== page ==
The One Thing That Makes Board Meetings Worthwhile

Board Meetings Worthwhile

“I don’t want to go to my board meeting.”

Come on. You’ve said it right? Oh please, be honest. You believe in your organization. You love the work. But preparing for a board meeting? Ugh.

Board members – you hate them too. Do you even bother to read the reports? You wanted to but (a) had no time (b) staff sent them late (c) the reports went on for days (d) something about dog and homework.

Most nonprofit leaders I speak with understand intellectually that, done right, board meetings are critical to the health of their organizations. There’s just no other way to create enthusiastic board members who are ready, willing, and able to stand as organizational champions.

But there’s an emotional gap. This dread.

A while back I wrote a post on how to run an effective and productive board meeting. Read A Board Meeting Should Be Like A Bowl Of Wheaties.

But when it comes down to it, there is one thing above all else that makes board meetings worthwhile.

When it’s missing (and it usually is), board meetings make people feel ambivalent at best and turned off at worst.

It may be the single most important thing you do at any board meeting.

WHY ARE BOARD MEETINGS SO PAINFUL?

To better understand the importance of this single most important thing, let’s first dig a little deeper into why board meetings are so painful.

Ask a board member:

  • No one ever asked my opinion about anything. Actually someone did ask me for something. MONEY!
  • The board chair doesn’t know how to run a meeting.
  • It felt like decisions were already made, so what was the point?
  • No one would have noticed if I wasn’t there.
  • Sometimes I wonder why I am even on this board.

Ask a staff member:

  • I spend all this time on reports I know never get read.
  • The board chair doesn’t even know Robert’s Rules of Order.
  • They never asked a single question.
  • The one thing I need them to do is fundraise and all they do is whine.
  • Sometimes I wonder why they are even on the board.

Both groups often find themselves asking the exact same question: Why am I on this board? 

It is the obligation of both the E.D. and the Board chair to design a board meeting that eliminates this question altogether.

THE ONE THING THAT MAKES BOARD MEETINGS WORTHWHILE

It’s ridiculously simple.

Bring the work into the room.

That’s it.

I call it the “Goosebump Moment”.

The Goosebump Moment is the one part of the meeting that stays with you, that becomes a story you can tell, that leads you to talk about the organization at a dinner with friends following the board meeting.

HOW DO YOU CREATE A GOOSEBUMP MOMENT?

It’s easy and I’m going to give you four examples to get your creative juices flowing. None of them are difficult, but they are best used in different scenarios.

The Cameo Appearance

This is a great option for an organization that meets more than quarterly. It’s the easiest, takes the least amount of prep work, and works equally well for direct service and advocacy.

Your most inspiring storytellers are often your program staff. Or they should be. Did you know that some board meetings don’t even include a program report? (If you are one of those organizations, I bet your board is disengaged and your program staff demoralized. This is an easy fix).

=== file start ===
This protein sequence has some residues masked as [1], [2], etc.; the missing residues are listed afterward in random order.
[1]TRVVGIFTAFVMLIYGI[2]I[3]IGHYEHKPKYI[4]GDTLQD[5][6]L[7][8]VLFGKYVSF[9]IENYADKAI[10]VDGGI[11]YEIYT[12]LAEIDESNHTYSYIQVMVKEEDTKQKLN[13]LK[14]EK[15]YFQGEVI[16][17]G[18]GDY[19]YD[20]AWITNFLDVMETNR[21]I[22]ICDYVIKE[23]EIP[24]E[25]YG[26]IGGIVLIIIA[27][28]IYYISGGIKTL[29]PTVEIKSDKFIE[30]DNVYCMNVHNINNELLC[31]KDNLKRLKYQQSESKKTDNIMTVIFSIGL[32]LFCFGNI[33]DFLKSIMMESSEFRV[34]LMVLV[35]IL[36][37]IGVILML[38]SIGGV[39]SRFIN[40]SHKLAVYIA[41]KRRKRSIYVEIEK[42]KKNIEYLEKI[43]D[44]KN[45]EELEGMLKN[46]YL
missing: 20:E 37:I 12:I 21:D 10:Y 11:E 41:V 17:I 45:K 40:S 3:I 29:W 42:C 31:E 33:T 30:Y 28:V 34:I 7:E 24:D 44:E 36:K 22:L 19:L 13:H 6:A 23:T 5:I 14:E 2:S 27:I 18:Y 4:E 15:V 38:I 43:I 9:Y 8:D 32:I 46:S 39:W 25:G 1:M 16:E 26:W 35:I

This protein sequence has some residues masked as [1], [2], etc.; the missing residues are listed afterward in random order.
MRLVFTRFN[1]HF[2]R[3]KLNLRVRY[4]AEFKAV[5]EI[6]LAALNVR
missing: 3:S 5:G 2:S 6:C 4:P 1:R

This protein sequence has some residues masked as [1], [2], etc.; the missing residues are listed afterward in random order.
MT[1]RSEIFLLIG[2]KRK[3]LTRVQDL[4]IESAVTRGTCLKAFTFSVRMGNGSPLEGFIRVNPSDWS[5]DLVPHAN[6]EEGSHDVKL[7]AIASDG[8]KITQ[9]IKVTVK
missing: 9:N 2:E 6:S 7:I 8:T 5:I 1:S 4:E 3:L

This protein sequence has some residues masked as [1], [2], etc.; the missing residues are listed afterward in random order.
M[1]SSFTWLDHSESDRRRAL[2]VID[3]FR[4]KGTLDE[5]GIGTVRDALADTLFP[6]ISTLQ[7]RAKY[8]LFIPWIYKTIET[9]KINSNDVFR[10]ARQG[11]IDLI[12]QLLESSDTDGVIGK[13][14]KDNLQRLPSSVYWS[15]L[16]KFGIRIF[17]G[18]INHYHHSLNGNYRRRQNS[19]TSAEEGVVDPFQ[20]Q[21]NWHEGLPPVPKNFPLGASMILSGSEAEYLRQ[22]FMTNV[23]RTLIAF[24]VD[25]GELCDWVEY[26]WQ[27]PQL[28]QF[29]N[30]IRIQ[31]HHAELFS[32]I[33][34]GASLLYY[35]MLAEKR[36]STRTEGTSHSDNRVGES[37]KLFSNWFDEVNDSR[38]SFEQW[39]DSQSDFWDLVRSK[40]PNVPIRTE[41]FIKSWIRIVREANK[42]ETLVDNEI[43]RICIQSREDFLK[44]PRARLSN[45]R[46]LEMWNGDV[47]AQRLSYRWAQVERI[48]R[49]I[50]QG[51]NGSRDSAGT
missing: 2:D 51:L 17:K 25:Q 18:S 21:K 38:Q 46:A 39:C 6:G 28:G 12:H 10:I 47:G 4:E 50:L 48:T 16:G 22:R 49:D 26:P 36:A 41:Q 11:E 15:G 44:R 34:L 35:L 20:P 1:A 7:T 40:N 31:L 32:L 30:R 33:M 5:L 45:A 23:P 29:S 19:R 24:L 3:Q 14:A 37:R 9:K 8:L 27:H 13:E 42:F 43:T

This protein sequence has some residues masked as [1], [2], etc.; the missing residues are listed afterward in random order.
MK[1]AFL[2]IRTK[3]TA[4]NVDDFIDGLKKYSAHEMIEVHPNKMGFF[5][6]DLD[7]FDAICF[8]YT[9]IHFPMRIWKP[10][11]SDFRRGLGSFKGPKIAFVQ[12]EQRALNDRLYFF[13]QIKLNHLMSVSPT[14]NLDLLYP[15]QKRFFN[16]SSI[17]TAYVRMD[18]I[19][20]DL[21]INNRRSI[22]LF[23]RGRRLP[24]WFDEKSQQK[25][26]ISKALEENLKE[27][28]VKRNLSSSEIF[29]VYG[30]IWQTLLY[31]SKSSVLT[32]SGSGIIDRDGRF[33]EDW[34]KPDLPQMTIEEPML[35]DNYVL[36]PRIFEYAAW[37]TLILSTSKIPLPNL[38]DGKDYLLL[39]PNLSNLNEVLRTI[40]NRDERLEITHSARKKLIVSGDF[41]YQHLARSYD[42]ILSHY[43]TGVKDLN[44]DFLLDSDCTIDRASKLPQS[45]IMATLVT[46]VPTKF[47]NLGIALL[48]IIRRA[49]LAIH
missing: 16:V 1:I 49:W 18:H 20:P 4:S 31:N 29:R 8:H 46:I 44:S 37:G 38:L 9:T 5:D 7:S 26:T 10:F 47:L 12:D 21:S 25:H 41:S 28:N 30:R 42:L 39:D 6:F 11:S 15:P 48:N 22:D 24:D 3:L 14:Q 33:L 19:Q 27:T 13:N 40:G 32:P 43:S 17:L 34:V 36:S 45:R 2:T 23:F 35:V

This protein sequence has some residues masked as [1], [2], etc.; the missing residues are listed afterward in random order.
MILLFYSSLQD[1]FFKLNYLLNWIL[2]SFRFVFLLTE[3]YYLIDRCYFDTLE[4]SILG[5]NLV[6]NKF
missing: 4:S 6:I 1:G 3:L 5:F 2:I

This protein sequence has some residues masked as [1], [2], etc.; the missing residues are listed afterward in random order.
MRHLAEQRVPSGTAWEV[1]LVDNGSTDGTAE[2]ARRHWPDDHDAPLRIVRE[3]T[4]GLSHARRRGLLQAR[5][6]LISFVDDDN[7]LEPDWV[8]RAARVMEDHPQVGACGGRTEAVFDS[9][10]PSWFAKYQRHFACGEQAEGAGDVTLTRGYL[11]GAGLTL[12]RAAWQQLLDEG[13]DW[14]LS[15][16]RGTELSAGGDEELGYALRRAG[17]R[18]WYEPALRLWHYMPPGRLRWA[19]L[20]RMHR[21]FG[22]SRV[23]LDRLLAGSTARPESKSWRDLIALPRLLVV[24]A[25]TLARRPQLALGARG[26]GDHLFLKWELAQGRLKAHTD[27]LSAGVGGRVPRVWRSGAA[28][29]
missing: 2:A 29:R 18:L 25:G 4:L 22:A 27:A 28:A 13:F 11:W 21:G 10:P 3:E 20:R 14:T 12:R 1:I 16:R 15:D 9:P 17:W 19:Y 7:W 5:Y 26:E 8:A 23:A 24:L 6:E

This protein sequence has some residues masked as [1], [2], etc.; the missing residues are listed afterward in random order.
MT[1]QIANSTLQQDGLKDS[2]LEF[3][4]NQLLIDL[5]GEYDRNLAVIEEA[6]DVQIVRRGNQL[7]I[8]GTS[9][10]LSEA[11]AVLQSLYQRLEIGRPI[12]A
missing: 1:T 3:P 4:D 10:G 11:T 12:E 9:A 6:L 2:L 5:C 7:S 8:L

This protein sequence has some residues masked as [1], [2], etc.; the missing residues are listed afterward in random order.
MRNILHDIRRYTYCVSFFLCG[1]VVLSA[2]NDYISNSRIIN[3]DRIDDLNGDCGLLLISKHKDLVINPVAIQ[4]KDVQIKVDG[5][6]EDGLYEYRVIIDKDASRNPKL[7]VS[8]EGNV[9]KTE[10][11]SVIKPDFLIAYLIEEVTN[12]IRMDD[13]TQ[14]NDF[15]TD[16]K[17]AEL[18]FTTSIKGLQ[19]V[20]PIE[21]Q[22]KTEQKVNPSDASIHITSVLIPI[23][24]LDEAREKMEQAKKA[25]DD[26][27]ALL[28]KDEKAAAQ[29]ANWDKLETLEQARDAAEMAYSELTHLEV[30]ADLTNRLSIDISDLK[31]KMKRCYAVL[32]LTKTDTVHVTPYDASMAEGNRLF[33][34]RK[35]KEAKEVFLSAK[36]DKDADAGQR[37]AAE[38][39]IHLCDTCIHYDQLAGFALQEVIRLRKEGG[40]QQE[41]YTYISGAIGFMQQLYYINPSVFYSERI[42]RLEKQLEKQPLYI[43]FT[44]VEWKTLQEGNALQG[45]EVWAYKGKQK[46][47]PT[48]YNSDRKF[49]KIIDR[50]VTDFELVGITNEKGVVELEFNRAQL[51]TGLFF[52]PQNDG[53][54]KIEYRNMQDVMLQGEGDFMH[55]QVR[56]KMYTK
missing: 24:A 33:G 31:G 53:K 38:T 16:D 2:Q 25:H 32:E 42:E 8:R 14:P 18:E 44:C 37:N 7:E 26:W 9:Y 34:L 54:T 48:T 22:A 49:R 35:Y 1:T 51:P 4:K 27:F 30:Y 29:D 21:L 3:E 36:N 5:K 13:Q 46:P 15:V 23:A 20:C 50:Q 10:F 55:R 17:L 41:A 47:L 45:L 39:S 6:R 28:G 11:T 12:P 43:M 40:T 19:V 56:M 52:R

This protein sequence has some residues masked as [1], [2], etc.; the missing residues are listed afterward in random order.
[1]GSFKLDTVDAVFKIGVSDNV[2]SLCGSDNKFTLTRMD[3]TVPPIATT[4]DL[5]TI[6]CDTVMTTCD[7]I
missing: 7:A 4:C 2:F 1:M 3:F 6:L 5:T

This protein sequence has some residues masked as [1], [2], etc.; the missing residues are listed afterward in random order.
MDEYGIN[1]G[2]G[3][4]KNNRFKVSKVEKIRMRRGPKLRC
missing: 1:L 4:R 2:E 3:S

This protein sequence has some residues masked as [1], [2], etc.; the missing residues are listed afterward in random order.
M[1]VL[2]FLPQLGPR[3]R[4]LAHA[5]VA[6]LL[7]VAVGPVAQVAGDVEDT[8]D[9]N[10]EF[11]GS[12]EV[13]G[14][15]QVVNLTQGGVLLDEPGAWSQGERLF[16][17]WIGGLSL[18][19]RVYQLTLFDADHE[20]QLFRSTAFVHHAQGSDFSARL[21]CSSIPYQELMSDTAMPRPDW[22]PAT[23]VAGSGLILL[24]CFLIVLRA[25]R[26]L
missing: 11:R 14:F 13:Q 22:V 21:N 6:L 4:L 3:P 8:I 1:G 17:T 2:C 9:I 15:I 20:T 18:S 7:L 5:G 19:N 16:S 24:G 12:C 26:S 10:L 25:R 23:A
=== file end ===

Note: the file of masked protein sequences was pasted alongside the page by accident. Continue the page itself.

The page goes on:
My lead program person at GLAAD (now successfully leading another nonprofit – no surprise there) was a first-rate presenter and storyteller. She also felt the power of the work deeply. As an added bonus, she often cried telling stories about our work. Genuine, authentic tears. Her presentations were informative, moving, and powerful. Her passion was ridiculously contagious.

I sat on a board where the program person had a different style. He was a lawyer and he deconstructed cases in a way that non-lawyers could understand. It was like watching an episode of Law and Order, except our organization was helping real live plaintiffs with compelling and moving stories. He told the story with ease, with confidence, with authority, and my goosebumps came in the form of inspiration.

The Skeptical Board Fix

Consider this option if your board has developed any skepticism about the impact of the work.

Here you are looking for one of two things:

  • An external messenger who can speak objectively about the power and impact of your work
  • An external messenger(s) – could be a panel – that put the work of the organization in a broader context, thus educating the board about the sector in which the organization lives

It is very easy to get these kinds of folks to come into a board meeting. They have been touched by the work – a politician, a journalist, a lobbyist, a client – and they will stand ready to support your work by engaging your board. This also gives your board the opportunity to learn and ask questions.

An external validator works wonders. You’ll need at least 30-45 minutes to allocate for this kind of activity; you MUST leave time for questions. This is a good option for quarterly meetings or for every third board meeting if you meet monthly. Also, you do not have to wait until the last minute. You probably could come up with a list of great external cameo folks in 15 minutes with your senior staff. And you know when the board meetings are. You can plan 2-3 for the year and then just do a 60 min prep call with them before the actual meeting day.

The Client Visit

This is terrific for a longer board meeting, and especially good if yours is a national organization that meets in person quarterly.

Pretty self-explanatory. Bring a few clients in over lunch. The Executive Director moderates a panel in which the clients tell their stories – how they came to the organization, how it has transformed them.

This is the “goosebumpiest” method.

The key is planning the discussion, developing the questions and prepping the clients. They don’t have to totally drink the organizational Kool-Aid; in fact clients can be perfect messengers for new services that are desperately needed. And their stories will inspire the board to want to do more!